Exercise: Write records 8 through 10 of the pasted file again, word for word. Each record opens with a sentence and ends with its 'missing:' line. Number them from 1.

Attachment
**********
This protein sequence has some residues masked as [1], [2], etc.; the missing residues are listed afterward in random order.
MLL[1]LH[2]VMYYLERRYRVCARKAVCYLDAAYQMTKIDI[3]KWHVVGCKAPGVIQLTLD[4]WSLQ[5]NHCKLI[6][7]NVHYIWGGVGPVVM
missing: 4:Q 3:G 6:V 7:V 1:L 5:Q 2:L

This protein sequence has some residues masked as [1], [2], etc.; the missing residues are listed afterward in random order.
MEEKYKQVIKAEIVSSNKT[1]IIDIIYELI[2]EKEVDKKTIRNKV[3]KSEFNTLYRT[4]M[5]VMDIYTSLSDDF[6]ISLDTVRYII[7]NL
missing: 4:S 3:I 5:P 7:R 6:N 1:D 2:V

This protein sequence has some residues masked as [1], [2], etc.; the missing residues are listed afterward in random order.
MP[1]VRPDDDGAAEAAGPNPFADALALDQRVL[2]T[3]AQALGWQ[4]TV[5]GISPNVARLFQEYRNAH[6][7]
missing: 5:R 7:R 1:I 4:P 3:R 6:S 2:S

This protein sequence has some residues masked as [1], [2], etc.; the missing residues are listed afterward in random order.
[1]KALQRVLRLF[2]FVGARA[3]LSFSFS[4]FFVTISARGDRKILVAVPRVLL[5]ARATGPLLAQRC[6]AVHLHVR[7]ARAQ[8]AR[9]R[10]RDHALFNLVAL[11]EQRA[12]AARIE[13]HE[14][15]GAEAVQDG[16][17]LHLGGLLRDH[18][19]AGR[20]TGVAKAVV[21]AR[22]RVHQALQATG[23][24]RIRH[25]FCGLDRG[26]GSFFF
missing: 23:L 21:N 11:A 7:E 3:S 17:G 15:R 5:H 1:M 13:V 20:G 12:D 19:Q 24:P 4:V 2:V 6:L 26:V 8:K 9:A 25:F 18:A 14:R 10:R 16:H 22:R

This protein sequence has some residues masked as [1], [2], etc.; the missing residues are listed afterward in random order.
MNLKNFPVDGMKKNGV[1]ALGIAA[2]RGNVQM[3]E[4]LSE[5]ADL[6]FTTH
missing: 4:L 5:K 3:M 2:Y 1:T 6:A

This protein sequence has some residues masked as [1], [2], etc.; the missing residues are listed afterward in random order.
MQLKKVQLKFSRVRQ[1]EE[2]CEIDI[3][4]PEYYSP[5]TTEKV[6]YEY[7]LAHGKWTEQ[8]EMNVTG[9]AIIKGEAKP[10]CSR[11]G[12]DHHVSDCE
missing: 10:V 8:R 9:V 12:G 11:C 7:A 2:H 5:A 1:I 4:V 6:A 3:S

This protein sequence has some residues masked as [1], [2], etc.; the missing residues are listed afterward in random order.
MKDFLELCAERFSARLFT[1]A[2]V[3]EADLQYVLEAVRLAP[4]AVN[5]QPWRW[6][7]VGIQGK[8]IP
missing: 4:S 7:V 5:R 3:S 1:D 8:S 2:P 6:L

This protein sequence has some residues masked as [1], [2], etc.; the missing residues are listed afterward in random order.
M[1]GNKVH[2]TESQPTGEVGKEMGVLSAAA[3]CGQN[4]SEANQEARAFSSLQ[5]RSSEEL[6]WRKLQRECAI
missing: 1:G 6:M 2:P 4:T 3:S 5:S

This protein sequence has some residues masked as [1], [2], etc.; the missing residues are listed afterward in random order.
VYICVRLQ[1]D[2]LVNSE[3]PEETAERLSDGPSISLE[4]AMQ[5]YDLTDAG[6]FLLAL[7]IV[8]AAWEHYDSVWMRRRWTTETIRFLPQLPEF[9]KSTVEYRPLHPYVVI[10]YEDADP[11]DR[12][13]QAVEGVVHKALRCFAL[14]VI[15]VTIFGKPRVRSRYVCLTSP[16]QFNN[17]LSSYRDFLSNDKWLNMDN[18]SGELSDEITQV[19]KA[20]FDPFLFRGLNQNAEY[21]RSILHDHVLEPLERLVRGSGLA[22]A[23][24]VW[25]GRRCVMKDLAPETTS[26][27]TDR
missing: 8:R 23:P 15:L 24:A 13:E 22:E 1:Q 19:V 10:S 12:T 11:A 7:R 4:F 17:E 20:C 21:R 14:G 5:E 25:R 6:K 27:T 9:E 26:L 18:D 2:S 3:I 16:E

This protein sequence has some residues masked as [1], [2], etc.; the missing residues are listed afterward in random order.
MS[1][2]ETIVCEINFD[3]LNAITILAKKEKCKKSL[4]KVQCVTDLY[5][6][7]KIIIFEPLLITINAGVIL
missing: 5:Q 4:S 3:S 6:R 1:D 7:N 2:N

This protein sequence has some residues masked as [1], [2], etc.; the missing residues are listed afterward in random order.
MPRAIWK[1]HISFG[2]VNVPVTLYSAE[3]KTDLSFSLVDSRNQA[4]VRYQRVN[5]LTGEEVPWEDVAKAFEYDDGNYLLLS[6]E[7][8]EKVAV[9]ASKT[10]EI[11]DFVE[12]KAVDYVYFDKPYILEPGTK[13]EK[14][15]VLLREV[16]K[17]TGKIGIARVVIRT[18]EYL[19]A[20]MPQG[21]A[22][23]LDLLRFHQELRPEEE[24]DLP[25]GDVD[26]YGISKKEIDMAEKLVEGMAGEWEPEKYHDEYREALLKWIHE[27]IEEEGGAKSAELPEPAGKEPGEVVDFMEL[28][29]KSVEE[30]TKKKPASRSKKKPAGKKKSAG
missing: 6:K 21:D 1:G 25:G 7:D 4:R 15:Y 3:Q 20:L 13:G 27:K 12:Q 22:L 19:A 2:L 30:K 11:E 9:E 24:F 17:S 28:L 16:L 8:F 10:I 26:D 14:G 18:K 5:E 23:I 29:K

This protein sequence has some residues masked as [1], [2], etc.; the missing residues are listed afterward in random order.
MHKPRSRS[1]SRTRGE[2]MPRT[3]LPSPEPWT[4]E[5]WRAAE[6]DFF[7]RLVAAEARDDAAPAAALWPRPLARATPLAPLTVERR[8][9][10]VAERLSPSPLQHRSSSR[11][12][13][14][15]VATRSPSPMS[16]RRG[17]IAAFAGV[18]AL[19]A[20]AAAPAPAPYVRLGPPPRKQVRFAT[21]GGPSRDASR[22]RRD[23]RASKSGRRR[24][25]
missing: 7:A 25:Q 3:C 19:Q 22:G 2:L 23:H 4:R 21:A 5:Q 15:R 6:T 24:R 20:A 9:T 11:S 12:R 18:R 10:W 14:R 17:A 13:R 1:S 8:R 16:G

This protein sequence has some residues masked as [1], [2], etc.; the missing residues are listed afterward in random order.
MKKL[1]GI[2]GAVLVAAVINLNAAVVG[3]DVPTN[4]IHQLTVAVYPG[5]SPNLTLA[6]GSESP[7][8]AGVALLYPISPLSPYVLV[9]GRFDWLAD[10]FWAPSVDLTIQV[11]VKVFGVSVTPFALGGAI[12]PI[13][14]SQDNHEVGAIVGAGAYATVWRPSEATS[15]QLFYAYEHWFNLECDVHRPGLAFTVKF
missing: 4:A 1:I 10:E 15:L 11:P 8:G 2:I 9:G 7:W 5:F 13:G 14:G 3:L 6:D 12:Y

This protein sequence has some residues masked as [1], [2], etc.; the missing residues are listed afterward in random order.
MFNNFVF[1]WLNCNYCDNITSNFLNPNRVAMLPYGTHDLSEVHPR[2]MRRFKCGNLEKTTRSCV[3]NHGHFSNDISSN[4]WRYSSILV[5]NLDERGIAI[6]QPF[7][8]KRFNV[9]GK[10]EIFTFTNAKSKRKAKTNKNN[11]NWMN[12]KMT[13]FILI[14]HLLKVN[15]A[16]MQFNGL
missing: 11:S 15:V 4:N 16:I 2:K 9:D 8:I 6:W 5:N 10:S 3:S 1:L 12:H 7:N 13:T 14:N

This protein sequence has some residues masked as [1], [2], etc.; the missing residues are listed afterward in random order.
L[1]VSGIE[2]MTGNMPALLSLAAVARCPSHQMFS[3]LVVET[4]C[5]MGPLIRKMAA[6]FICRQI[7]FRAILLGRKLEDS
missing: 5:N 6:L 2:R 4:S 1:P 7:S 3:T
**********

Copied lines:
This protein sequence has some residues masked as [1], [2], etc.; the missing residues are listed afterward in random order.
M[1]GNKVH[2]TESQPTGEVGKEMGVLSAAA[3]CGQN[4]SEANQEARAFSSLQ[5]RSSEEL[6]WRKLQRECAI
missing: 1:G 6:M 2:P 4:T 3:S 5:S

This protein sequence has some residues masked as [1], [2], etc.; the missing residues are listed afterward in random order.
VYICVRLQ[1]D[2]LVNSE[3]PEETAERLSDGPSISLE[4]AMQ[5]YDLTDAG[6]FLLAL[7]IV[8]AAWEHYDSVWMRRRWTTETIRFLPQLPEF[9]KSTVEYRPLHPYVVI[10]YEDADP[11]DR[12][13]QAVEGVVHKALRCFAL[14]VI[15]VTIFGKPRVRSRYVCLTSP[16]QFNN[17]LSSYRDFLSNDKWLNMDN[18]SGELSDEITQV[19]KA[20]FDPFLFRGLNQNAEY[21]RSILHDHVLEPLERLVRGSGLA[22]A[23][24]VW[25]GRRCVMKDLAPETTS[26][27]TDR
missing: 8:R 23:P 15:L 24:A 13:E 22:E 1:Q 19:V 10:S 12:T 11:A 7:R 4:F 17:E 20:C 21:R 14:G 5:E 25:R 6:K 27:T 9:E 26:L 18:D 2:S 3:I 16:E

This protein sequence has some residues masked as [1], [2], etc.; the missing residues are listed afterward in random order.
MS[1][2]ETIVCEINFD[3]LNAITILAKKEKCKKSL[4]KVQCVTDLY[5][6][7]KIIIFEPLLITINAGVIL
missing: 5:Q 4:S 3:S 6:R 1:D 7:N 2:N